470005 Iron OXIDE Nanoparticle-Graphene Patterned Interfaces

Wednesday, November 16, 2016: 2:44 PM
Golden Gate 5 (Hilton San Francisco Union Square)
Abhilasha Dehankar1, Justin Young2, Joshua Goldberger3, Ezekiel Johnston-Halperin2 and Jessica O. Winter1,4, (1)William G. Lowrie Department of Chemical and Biomolecular Engineering, The Ohio State University, Columbus, OH, (2)Department of Physics, The Ohio State University, Columbus, OH, (3)Department of Chemistry and Biochemistry, The Ohio State University, Columbus, OH, (4)Biomedical Engineering, The Ohio State University

IRON OXIDE NANOPARTICLE-GRAPHENE PATTERNED INTERFACES

Abhilasha Dehankar1, Justin Young2, Josh Goldberger3, Ezekiel Johnston-Halperin2, Jessica O. Winter1,4

1William G. Lowrie Department of Chemical and Biomolecular Engineering, 2Department of Physics, 3Department of Chemistry and Biochemistry, 4Department of Biomedical Engineering

Nanoparticles, such as superparamagnetic iron oxide nanoparticles (SPIONs), exhibit unique properties because of their small size; and therefore, have significant potential to improve optical, electronic, and magnetic devices. Significant research has occurred in the synthesis of these particles; however, integration of these particles with higher order constructs, as required for device development, remains a challenge. Further, such integration could lead to the development of synergistic structures with novel properties. To harness the full potential of these composites, nanoparticles should be capable of being assembled in a specific, user-defined, and scalable manner on larger film-based materials. Therefore, the broad aim of this research is to develop facile and controlled techniques for generation of nanoparticle-film composites and to study the emergent properties of their interfaces.

As a model system, we are investigating graphene-SPION interfaces. Graphene is a diamagnetic single layer of carbon with excellent electronic properties. However, it lacks intrinsic magnetic ordering, which could be exploited for magneto electronic or spintronic functionality. Existing strategies for generating magnetism in graphene have disrupted native electronic properties. However, recent investigations have shown induced magnetism in graphene without impairing its electronic properties when magnetic materials are placed in close proximity with graphene films[1], [2]. Thus, we deposited SPIONs, which can locally modify the magnetic field felt by charge carriers in the graphene, with the goal of creating ordered assemblies with emergent magnetic properties. As a first approach, we deposited materials through direct deposition and determined that solvent properties significantly influence aggregation state. To create ordered structures, we first encapsulated SPIONs in micelles, that can in turn self-assemble on thin films following Langmuir-Blodgett[3] and spin coating deposition[4]. These materials were characterized using Atomic Force Microscopy (AFM) to evaluate composite surface topography. Magnetic and electronic properties of these composites would be evaluated. Knowledge gained from this research could enable novel 0D-2D interfaces. Similar techniques could be applied to a broad array of nanoparticles and surfaces to generate novel emergent behaviors.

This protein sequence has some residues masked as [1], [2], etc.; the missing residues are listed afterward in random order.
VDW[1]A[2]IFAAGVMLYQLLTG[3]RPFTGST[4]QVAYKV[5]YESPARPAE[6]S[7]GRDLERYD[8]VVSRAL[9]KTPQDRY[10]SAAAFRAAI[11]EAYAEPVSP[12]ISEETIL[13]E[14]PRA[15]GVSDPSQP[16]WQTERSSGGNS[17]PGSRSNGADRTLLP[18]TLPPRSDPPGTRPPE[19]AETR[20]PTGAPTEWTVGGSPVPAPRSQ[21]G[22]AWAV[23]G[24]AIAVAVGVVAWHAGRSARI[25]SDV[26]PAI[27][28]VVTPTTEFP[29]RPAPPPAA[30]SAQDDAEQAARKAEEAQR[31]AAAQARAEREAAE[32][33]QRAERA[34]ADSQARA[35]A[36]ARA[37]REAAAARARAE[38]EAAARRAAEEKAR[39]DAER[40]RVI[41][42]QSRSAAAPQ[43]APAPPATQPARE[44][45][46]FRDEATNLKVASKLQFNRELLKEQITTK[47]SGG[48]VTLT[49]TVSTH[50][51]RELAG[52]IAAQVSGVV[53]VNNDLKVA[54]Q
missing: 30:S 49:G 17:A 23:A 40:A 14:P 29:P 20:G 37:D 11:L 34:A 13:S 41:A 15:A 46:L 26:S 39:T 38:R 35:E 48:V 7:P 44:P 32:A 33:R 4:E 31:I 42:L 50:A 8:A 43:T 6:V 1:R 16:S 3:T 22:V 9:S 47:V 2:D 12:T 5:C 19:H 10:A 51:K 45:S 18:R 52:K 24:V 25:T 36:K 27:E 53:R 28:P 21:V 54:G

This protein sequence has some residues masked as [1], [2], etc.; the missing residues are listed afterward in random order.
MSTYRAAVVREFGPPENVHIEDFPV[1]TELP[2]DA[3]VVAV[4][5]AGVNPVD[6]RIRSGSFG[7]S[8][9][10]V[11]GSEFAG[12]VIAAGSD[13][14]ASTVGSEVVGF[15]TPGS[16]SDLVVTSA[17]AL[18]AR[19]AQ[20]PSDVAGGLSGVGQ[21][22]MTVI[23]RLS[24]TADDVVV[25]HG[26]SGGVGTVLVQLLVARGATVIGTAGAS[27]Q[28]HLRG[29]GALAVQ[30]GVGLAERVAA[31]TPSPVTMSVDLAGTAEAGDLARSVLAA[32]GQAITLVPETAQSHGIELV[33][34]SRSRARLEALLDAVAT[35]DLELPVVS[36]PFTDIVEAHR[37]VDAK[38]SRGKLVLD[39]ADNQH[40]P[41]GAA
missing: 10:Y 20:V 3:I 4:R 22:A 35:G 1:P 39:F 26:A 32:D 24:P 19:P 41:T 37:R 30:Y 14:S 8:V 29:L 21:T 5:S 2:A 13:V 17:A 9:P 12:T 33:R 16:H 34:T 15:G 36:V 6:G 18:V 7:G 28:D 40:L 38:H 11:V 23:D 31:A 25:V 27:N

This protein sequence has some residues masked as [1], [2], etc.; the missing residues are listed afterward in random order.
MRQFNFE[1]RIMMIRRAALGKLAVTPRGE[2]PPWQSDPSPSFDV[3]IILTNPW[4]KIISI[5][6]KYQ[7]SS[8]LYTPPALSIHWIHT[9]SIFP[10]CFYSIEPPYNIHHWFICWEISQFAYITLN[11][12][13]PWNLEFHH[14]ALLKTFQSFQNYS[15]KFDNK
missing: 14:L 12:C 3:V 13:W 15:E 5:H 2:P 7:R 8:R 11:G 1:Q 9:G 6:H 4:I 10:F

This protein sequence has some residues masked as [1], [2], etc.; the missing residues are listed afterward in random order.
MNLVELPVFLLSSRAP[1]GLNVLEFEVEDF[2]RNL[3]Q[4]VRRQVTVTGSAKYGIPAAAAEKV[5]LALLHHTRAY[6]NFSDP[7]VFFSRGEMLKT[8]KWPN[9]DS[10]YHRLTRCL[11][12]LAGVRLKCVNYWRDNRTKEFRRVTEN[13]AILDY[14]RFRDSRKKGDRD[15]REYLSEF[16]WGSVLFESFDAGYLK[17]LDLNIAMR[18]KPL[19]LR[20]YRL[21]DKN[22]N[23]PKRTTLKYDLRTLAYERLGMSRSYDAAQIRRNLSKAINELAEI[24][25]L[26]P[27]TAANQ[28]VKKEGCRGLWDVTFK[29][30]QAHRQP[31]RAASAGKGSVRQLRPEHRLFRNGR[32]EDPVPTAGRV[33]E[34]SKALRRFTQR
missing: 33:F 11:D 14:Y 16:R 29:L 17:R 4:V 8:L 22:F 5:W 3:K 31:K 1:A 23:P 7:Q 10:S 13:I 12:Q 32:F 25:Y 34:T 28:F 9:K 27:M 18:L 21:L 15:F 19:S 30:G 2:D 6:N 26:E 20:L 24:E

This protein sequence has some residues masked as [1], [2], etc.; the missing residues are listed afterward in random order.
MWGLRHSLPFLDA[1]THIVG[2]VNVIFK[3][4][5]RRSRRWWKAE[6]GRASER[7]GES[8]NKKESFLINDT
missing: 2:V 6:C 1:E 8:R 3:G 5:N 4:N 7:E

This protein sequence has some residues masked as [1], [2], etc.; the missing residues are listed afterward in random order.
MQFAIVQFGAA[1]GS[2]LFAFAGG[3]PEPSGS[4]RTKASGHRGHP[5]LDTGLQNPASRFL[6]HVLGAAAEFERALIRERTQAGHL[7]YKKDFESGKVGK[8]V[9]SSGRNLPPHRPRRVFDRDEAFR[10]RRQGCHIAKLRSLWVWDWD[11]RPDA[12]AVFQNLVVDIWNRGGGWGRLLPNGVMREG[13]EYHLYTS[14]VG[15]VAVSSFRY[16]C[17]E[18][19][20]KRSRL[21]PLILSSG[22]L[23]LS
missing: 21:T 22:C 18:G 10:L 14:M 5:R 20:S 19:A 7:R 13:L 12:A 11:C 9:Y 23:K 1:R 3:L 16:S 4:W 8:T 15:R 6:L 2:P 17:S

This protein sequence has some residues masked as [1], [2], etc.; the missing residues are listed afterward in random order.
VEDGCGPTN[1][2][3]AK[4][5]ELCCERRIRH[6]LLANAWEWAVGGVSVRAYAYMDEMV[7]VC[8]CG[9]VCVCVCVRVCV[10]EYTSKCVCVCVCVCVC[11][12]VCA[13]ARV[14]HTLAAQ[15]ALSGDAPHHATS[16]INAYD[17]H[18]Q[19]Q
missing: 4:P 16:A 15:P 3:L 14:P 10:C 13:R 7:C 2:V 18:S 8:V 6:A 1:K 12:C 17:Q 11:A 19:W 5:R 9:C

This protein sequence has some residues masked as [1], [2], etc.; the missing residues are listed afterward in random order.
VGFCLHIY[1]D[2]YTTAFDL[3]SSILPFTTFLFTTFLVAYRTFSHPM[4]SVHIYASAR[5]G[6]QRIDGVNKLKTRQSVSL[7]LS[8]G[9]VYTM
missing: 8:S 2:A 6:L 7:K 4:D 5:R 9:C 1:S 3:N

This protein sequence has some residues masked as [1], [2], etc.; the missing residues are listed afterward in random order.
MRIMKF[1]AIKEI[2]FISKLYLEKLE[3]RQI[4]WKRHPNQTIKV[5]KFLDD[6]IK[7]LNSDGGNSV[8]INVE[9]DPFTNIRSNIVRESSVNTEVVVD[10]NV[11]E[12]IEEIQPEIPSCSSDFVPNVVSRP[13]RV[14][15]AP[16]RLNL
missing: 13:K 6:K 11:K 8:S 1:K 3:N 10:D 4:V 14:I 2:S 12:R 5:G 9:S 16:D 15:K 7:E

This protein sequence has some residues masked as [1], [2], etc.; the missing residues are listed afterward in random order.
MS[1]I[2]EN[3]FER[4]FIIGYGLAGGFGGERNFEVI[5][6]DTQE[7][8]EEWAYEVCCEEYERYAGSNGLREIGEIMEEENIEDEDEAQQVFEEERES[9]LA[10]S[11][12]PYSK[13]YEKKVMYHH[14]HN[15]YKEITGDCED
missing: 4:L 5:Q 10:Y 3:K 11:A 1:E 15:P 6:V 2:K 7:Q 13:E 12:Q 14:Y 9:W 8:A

1. Cavalcanti-Adam, E.A., et al., Cell spreading and focal adhesion dynamics are regulated by spacing of integrin ligands. Biophys J, 2007. 92(8): p. 2964-74.

2. Wang, Z., et al., Proximity-induced ferromagnetism in graphene revealed by the anomalous Hall effect. Phys Rev Lett, 2015. 114(1): p. 016603.

3. Spatz, J.P., et al., Ordered Deposition of Inorganic Clusters from Micellar Block Copolymer Films. Langmuir, 2000. 16(2): p. 407-415.

4. Liou, J.-Y. and Y.-S. Sun, Monolayers of Diblock Copolymer Micelles by Spin-Coating fromo-Xylene on SiOx/Si Studied in Real and Reciprocal Space. Macromolecules, 2012. 45(4): p. 1963-1971.


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